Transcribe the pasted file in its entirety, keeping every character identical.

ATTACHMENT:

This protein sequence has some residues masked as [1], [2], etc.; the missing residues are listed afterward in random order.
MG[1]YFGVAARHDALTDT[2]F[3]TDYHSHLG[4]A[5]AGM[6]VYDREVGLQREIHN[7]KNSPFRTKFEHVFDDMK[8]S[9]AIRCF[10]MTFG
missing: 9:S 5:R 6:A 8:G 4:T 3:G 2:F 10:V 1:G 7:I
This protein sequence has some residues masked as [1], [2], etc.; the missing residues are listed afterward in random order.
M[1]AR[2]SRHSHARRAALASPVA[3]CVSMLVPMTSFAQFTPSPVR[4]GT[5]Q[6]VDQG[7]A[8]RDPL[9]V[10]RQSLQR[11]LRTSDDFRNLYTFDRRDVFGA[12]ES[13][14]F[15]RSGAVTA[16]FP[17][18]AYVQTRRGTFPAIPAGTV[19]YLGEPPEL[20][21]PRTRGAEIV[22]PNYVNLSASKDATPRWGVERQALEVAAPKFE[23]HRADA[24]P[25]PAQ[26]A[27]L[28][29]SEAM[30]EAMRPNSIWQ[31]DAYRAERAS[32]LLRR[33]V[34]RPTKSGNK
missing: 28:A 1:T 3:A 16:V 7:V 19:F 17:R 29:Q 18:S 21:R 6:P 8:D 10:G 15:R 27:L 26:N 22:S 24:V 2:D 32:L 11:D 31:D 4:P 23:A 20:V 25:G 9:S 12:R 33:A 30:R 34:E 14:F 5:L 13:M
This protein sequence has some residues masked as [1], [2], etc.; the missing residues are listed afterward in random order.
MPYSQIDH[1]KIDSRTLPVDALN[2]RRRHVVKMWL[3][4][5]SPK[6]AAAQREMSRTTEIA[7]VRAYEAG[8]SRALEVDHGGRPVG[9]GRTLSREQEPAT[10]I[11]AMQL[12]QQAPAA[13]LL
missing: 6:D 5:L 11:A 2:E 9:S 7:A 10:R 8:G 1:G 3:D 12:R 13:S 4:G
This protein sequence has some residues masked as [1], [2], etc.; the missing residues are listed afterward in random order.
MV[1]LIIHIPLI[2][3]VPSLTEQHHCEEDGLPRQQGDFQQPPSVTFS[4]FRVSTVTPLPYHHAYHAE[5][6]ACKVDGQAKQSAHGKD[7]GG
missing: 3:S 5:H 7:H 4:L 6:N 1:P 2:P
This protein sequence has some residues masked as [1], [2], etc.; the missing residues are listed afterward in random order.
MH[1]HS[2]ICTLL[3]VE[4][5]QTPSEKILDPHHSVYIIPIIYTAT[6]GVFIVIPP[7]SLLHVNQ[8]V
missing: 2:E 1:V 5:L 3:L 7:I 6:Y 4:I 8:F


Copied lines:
This protein sequence has some residues masked as [1], [2], etc.; the missing residues are listed afterward in random order.
MG[1]YFGVAARHDALTDT[2]F[3]TDYHSHLG[4]A[5]AGM[6]VYDREVGLQREIHN[7]KNSPFRTKFEHVFDDMK[8]S[9]AIRCF[10]MTFG
missing: 9:S 5:R 6:A 8:G 4:T 3:G 2:F 10:V 1:G 7:I
This protein sequence has some residues masked as [1], [2], etc.; the missing residues are listed afterward in random order.
M[1]AR[2]SRHSHARRAALASPVA[3]CVSMLVPMTSFAQFTPSPVR[4]GT[5]Q[6]VDQG[7]A[8]RDPL[9]V[10]RQSLQR[11]LRTSDDFRNLYTFDRRDVFGA[12]ES[13][14]F[15]RSGAVTA[16]FP[17][18]AYVQTRRGTFPAIPAGTV[19]YLGEPPEL[20][21]PRTRGAEIV[22]PNYVNLSASKDATPRWGVERQALEVAAPKFE[23]HRADA[24]P[25]PAQ[26]A[27]L[28][29]SEAM[30]EAMRPNSIWQ[31]DAYRAERAS[32]LLRR[33]V[34]RPTKSGNK
missing: 28:A 1:T 3:A 16:V 7:V 19:F 17:R 29:Q 18:S 21:R 6:P 8:D 10:G 15:R 27:L 26:N 22:S 24:V 2:D 32:L 11:D 31:D 4:P 23:A 20:V 25:G 9:S 12:R 33:A 30:R 34:E 14:F 5:L 13:M
This protein sequence has some residues masked as [1], [2], etc.; the missing residues are listed afterward in random order.
MPYSQIDH[1]KIDSRTLPVDALN[2]RRRHVVKMWL[3][4][5]SPK[6]AAAQREMSRTTEIA[7]VRAYEAG[8]SRALEVDHGGRPVG[9]GRTLSREQEPAT[10]I[11]AMQL[12]QQAPAA[13]LL
missing: 6:D 5:L 11:A 2:E 9:S 7:A 10:R 8:G 1:G 3:D 12:R 13:S 4:G
This protein sequence has some residues masked as [1], [2], etc.; the missing residues are listed afterward in random order.
MV[1]LIIHIPLI[2][3]VPSLTEQHHCEEDGLPRQQGDFQQPPSVTFS[4]FRVSTVTPLPYHHAYHAE[5][6]ACKVDGQAKQSAHGKD[7]GG
missing: 3:S 5:H 7:H 4:L 6:N 1:P 2:P
This protein sequence has some residues masked as [1], [2], etc.; the missing residues are listed afterward in random order.
MH[1]HS[2]ICTLL[3]VE[4][5]QTPSEKILDPHHSVYIIPIIYTAT[6]GVFIVIPP[7]SLLHVNQ[8]V
missing: 2:E 1:V 5:L 3:L 7:I 6:Y 4:I 8:F